Swiss Startup Signs on with Novo Nordisk to Discover Obesity Treatments

17/01/2022 - 3 minutes

The Swiss startup EraCal Therapeutics has signed a research partnership with the Danish pharmaceutical giant Novo Nordisk to search for treatments controlling food intake and other factors contributing to obesity. 

Under the joint project, EraCal and Novo Nordisk will research targets for obesity treatments by identifying molecules that can control appetite and improve metabolic health. The drugs will be screened in an emerging drug discovery model: zebrafish larvae. The CEO of EraCal, Josua Jordi, declined to specify the financial terms of the deal.

Zebrafish have been a hot topic for the drug discovery pipeline since the early 2000s, but it’s only been in the last few years that their utility has matured. As of 2020, there were eight molecules in clinical trials that had been developed in zebrafish

Preclinical drug development typically involves screening candidate drugs in cultured cells in bulk before testing them in animals, often mice. Zebrafish larvae can be grown in large volumes that are reminiscent of in vitro techniques, while still being similar enough to humans to predict the effects of a drug on the nervous system.

According to Jordi, EraCal is capable of screening mass quantities of zebrafish, which have a blood-brain barrier and biology similar to humans. “You cannot look at 1,000 mice and measure their food intake in a non-brute-force approach,” said Jordi. “EraCal looks at multiple behaviors including food intake in 1,000 fish a day in a fully quantitative manner.”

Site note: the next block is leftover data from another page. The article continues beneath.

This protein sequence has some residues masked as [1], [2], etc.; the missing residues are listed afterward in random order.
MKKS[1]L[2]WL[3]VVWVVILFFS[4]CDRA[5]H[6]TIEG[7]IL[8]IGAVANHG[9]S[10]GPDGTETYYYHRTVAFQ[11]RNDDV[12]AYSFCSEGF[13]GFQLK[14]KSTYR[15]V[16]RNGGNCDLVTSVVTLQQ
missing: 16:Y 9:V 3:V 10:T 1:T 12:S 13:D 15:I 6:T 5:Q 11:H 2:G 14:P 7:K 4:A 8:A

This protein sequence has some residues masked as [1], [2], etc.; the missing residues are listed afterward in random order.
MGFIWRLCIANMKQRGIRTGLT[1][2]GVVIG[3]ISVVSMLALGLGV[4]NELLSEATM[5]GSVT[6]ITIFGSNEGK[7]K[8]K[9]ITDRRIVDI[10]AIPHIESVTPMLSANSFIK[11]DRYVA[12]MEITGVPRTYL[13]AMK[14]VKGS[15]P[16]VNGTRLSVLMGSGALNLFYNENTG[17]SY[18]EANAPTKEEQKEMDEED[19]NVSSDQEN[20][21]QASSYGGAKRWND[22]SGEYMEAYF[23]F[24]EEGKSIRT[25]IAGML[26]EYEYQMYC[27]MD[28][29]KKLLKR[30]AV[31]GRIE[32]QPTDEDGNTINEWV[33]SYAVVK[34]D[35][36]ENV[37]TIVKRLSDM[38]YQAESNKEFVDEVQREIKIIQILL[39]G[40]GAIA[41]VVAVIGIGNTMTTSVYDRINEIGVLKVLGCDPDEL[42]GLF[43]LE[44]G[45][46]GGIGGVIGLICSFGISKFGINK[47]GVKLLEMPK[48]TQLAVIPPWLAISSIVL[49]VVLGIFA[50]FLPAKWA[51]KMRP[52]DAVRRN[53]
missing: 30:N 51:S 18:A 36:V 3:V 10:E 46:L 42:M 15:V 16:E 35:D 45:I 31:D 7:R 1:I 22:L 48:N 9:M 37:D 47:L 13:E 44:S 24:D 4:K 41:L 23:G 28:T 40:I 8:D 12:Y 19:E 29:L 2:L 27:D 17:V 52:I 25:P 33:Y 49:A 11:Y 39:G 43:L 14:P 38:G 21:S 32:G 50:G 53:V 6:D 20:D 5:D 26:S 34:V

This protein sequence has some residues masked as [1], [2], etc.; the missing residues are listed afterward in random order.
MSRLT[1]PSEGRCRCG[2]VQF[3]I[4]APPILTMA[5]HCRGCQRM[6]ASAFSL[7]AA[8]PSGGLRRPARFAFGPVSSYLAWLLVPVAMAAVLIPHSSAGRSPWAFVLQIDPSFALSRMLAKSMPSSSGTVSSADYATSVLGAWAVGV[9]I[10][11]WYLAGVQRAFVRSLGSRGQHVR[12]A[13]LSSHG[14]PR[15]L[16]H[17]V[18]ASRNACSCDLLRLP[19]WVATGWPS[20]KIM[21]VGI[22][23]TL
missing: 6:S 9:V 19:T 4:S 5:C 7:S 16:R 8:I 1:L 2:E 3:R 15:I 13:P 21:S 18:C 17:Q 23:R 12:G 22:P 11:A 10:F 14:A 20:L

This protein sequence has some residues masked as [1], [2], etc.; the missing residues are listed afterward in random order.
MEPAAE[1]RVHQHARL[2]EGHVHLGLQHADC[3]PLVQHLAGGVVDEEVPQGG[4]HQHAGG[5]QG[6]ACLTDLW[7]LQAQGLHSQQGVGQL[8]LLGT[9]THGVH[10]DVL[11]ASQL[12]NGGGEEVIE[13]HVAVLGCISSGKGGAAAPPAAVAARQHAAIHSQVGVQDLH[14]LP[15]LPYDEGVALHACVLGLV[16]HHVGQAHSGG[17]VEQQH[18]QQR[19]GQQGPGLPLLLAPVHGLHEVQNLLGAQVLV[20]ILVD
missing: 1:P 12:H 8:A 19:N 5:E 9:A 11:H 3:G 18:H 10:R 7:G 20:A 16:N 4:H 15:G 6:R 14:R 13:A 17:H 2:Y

EraCal is a spinoff from the University of Zurich, where Jordi was a graduate student, and Harvard University, where he was a postdoctoral researcher working on neurophysiological drivers of feeding behavior in zebrafish. EraCal is a portmanteau of ‘erase calories.’

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EraCal can screen thousands of interventions for their impact on food intake in vivo,” said Jordi. The startup’s platform screens potential obesity treatments for bioavailability, toxicity, and behavioral side effects in zebrafish. “How do you know if a treatment that reduces food intake in an animal is not doing so by inducing sleep or nausea or interfering with other key brain functions? One way is to measure the brain output, ie. behavior, in a variety of different complex tasks and look for selectivity of your appetite suppressors in vivo,” said Jordi.

Weight loss pharmaceuticals have been studied for almost a century. One example is 2,4-dinitrophenol (DNP), which was developed in the 1930s. DNP disrupts the process of storing energy in the cells, making the body release that energy as heat instead. Unfortunately, DNP can also cause life-threatening increases in body temperature and has never been approved in the modern day. Several drugs were approved and then pulled in the 1990s, after reports of heart valve damage, heart attacks, risks of cancer, and suicidal thoughts.

There was some progress in the obesity treatment field last year. Novo Nordisk’s diabetes drug semaglutide targets areas of the brain that regulate appetite. In June 2021, the drug was approved by the FDA to assist weight management in overweight patients. Demand for the drug has remained high since, even weathering a rash of manufacturing issues.

Outside of the Novo Nordisk partnership, EraCal is developing its own candidate drug, which reduced the bodyweight of mice by 14% in two weeks in one study. Additionally, the experimental obesity treatment showed no signs of common side effects of conventional weight loss drugs such as cognitive impairment and nausea. If development proceeds smoothly, the company expects to reach the market in 2028.

Cover image via Elena Resko

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